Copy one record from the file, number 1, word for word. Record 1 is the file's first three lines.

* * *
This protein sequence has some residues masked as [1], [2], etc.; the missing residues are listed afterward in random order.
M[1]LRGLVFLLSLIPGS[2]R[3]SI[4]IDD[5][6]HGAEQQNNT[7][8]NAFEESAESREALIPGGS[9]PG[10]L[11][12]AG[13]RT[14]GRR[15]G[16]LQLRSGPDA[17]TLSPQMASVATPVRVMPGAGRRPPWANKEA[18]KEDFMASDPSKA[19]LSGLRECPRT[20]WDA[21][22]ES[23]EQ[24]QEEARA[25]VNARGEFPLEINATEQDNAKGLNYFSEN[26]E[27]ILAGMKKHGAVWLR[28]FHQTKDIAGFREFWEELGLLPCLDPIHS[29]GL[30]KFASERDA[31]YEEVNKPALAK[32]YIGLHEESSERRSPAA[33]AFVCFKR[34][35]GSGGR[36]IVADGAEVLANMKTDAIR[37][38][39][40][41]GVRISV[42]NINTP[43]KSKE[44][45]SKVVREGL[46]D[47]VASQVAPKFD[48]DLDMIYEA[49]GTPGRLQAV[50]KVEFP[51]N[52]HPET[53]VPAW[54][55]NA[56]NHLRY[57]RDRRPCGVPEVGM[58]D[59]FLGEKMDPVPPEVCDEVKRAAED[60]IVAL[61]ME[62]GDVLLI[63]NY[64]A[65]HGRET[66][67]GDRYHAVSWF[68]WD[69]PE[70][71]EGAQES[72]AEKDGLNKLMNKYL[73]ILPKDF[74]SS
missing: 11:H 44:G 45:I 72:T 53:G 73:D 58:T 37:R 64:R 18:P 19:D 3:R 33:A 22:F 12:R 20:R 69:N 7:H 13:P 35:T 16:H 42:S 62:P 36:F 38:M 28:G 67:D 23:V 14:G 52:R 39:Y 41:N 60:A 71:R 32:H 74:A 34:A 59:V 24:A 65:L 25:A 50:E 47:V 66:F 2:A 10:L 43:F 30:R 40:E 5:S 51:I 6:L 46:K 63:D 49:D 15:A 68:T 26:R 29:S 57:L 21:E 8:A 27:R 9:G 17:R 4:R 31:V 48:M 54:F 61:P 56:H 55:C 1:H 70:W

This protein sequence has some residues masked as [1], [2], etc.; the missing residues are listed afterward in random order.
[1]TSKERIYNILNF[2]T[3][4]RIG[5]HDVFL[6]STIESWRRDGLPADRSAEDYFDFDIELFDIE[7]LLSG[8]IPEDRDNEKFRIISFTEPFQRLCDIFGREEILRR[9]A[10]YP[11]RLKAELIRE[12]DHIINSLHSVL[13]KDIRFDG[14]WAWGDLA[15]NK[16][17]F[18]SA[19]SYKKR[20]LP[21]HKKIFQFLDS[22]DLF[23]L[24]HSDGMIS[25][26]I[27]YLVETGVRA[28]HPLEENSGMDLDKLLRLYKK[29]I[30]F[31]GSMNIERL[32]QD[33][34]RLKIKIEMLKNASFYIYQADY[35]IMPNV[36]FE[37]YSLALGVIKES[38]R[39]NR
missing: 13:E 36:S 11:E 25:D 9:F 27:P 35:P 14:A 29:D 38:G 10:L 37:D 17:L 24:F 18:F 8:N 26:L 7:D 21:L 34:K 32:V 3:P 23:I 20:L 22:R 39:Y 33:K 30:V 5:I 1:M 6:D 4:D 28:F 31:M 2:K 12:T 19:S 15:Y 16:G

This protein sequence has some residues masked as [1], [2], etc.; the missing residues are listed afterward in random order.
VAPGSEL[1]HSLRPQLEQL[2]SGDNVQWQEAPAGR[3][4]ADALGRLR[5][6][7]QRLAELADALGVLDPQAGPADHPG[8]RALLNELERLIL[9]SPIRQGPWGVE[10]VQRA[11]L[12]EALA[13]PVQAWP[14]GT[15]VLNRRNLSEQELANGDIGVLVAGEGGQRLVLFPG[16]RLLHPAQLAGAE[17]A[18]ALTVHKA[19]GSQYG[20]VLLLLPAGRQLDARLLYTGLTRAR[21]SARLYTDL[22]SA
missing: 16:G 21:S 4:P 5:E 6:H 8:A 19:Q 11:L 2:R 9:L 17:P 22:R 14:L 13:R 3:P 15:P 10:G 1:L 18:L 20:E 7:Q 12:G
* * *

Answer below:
This protein sequence has some residues masked as [1], [2], etc.; the missing residues are listed afterward in random order.
M[1]LRGLVFLLSLIPGS[2]R[3]SI[4]IDD[5][6]HGAEQQNNT[7][8]NAFEESAESREALIPGGS[9]PG[10]L[11][12]AG[13]RT[14]GRR[15]G[16]LQLRSGPDA[17]TLSPQMASVATPVRVMPGAGRRPPWANKEA[18]KEDFMASDPSKA[19]LSGLRECPRT[20]WDA[21][22]ES[23]EQ[24]QEEARA[25]VNARGEFPLEINATEQDNAKGLNYFSEN[26]E[27]ILAGMKKHGAVWLR[28]FHQTKDIAGFREFWEELGLLPCLDPIHS[29]GL[30]KFASERDA[31]YEEVNKPALAK[32]YIGLHEESSERRSPAA[33]AFVCFKR[34][35]GSGGR[36]IVADGAEVLANMKTDAIR[37][38][39][40][41]GVRISV[42]NINTP[43]KSKE[44][45]SKVVREGL[46]D[47]VASQVAPKFD[48]DLDMIYEA[49]GTPGRLQAV[50]KVEFP[51]N[52]HPET[53]VPAW[54][55]NA[56]NHLRY[57]RDRRPCGVPEVGM[58]D[59]FLGEKMDPVPPEVCDEVKRAAED[60]IVAL[61]ME[62]GDVLLI[63]NY[64]A[65]HGRET[66][67]GDRYHAVSWF[68]WD[69]PE[70][71]EGAQES[72]AEKDGLNKLMNKYL[73]ILPKDF[74]SS
missing: 11:H 44:G 45:I 72:T 53:G 73:D 58:T 37:R 64:R 18:P 19:D 3:R 33:A 22:F 12:R 20:R 69:N 7:H 13:P 35:T 16:H 42:S 62:P 36:F 38:M 28:G 67:D 23:V 14:G 52:R 39:Y 41:N 60:A 71:R 32:H 74:A 34:A 59:V 24:A 65:L 25:A 50:E 47:V 66:F 2:A 10:L 43:F 30:R 40:E 5:S 51:I 6:L 46:K 63:D 49:D 15:A 68:T 26:R 29:S 57:L 21:E 8:A 27:R 9:G 17:R 4:R 31:V 48:M 54:F 61:P 56:H 55:C 1:H 70:W